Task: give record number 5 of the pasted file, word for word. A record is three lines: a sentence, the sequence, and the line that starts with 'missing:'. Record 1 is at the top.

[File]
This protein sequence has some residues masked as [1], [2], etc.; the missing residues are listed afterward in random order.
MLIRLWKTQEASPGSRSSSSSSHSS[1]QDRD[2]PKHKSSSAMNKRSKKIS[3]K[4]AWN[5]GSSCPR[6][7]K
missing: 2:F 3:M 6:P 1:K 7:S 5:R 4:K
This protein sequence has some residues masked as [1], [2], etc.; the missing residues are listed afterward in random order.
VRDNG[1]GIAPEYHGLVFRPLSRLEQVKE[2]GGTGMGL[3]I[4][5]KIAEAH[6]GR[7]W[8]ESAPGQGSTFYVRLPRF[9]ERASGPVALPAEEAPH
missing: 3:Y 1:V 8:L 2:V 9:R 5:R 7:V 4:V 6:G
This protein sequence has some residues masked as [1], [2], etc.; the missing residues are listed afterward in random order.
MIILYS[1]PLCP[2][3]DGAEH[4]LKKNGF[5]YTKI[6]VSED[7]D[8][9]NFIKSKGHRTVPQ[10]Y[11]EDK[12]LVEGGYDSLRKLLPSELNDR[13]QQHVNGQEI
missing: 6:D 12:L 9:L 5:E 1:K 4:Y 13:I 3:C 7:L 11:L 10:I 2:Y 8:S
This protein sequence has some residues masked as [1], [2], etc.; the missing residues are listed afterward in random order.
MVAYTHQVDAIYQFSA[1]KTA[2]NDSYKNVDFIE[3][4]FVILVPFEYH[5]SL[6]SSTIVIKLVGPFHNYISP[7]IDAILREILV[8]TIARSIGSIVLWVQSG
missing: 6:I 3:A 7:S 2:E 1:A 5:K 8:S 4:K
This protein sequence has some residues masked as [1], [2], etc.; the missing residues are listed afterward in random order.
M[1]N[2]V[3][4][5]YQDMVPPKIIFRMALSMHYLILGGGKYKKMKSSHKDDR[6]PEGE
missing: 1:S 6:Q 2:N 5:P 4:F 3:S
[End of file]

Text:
This protein sequence has some residues masked as [1], [2], etc.; the missing residues are listed afterward in random order.
M[1]N[2]V[3][4][5]YQDMVPPKIIFRMALSMHYLILGGGKYKKMKSSHKDDR[6]PEGE
missing: 1:S 6:Q 2:N 5:P 4:F 3:S